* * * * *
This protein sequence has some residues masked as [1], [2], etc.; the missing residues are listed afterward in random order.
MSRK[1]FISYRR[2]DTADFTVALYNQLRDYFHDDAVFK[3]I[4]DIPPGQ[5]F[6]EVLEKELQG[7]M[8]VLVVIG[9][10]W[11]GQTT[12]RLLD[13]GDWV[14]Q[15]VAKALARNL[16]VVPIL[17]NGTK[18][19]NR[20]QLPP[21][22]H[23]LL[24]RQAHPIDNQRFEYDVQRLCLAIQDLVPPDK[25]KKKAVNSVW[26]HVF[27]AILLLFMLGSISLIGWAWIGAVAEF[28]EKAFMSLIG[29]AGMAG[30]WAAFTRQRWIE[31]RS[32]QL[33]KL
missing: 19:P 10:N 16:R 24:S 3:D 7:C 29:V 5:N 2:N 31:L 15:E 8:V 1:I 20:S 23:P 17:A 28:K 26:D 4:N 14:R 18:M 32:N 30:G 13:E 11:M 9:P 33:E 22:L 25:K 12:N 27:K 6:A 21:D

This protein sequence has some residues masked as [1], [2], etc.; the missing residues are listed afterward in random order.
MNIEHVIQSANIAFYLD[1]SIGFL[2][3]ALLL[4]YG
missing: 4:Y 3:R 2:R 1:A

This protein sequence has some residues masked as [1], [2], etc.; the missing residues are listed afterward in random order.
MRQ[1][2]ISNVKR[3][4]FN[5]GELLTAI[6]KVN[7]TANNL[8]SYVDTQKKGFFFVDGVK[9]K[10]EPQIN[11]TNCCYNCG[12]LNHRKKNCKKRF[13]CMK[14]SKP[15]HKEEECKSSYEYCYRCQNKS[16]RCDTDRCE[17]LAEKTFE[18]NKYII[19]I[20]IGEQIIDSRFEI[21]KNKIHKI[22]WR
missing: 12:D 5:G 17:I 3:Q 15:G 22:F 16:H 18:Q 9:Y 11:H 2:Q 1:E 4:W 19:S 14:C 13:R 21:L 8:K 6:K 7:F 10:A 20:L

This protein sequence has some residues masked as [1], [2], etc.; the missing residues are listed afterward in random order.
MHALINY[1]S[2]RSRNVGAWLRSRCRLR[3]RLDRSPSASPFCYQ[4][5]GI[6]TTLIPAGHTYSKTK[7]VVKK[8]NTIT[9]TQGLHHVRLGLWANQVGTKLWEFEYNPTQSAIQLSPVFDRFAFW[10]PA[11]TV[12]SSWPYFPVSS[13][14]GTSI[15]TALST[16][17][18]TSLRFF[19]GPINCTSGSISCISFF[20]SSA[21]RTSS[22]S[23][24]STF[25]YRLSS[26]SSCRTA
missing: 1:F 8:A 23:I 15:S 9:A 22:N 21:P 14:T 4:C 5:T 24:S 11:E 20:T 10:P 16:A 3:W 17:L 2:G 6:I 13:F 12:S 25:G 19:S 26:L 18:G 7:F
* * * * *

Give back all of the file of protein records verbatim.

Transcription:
This protein sequence has some residues masked as [1], [2], etc.; the missing residues are listed afterward in random order.
MSRK[1]FISYRR[2]DTADFTVALYNQLRDYFHDDAVFK[3]I[4]DIPPGQ[5]F[6]EVLEKELQG[7]M[8]VLVVIG[9][10]W[11]GQTT[12]RLLD[13]GDWV[14]Q[15]VAKALARNL[16]VVPIL[17]NGTK[18][19]NR[20]QLPP[21][22]H[23]LL[24]RQAHPIDNQRFEYDVQRLCLAIQDLVPPDK[25]KKKAVNSVW[26]HVF[27]AILLLFMLGSISLIGWAWIGAVAEF[28]EKAFMSLIG[29]AGMAG[30]WAAFTRQRWIE[31]RS[32]QL[33]KL
missing: 19:P 10:N 16:R 24:S 3:D 7:C 29:V 5:N 2:N 31:L 15:E 8:V 1:I 20:S 23:P 17:A 28:K 26:D 4:N 14:R 18:M 32:N 30:G 13:E 11:M 9:P 33:E 22:L 25:K 12:N 27:K 6:A 21:D

This protein sequence has some residues masked as [1], [2], etc.; the missing residues are listed afterward in random order.
MNIEHVIQSANIAFYLD[1]SIGFL[2][3]ALLL[4]YG
missing: 4:Y 3:R 2:R 1:A

This protein sequence has some residues masked as [1], [2], etc.; the missing residues are listed afterward in random order.
MRQ[1][2]ISNVKR[3][4]FN[5]GELLTAI[6]KVN[7]TANNL[8]SYVDTQKKGFFFVDGVK[9]K[10]EPQIN[11]TNCCYNCG[12]LNHRKKNCKKRF[13]CMK[14]SKP[15]HKEEECKSSYEYCYRCQNKS[16]RCDTDRCE[17]LAEKTFE[18]NKYII[19]I[20]IGEQIIDSRFEI[21]KNKIHKI[22]WR
missing: 12:D 5:G 17:I 3:Q 15:G 22:F 16:H 18:Q 9:Y 11:H 2:Q 1:E 4:W 19:S 14:C 13:R 21:L 8:K 6:K 7:F 10:A 20:L

This protein sequence has some residues masked as [1], [2], etc.; the missing residues are listed afterward in random order.
MHALINY[1]S[2]RSRNVGAWLRSRCRLR[3]RLDRSPSASPFCYQ[4][5]GI[6]TTLIPAGHTYSKTK[7]VVKK[8]NTIT[9]TQGLHHVRLGLWANQVGTKLWEFEYNPTQSAIQLSPVFDRFAFW[10]PA[11]TV[12]SSWPYFPVSS[13][14]GTSI[15]TALST[16][17][18]TSLRFF[19]GPINCTSGSISCISFF[20]SSA[21]RTSS[22]S[23][24]STF[25]YRLSS[26]SSCRTA
missing: 1:F 8:A 23:I 15:S 9:A 22:N 21:P 14:T 4:C 5:T 24:S 11:E 20:T 10:P 16:A 3:W 17:L 2:G 6:I 13:F 12:S 25:G 19:S 26:L 18:G 7:F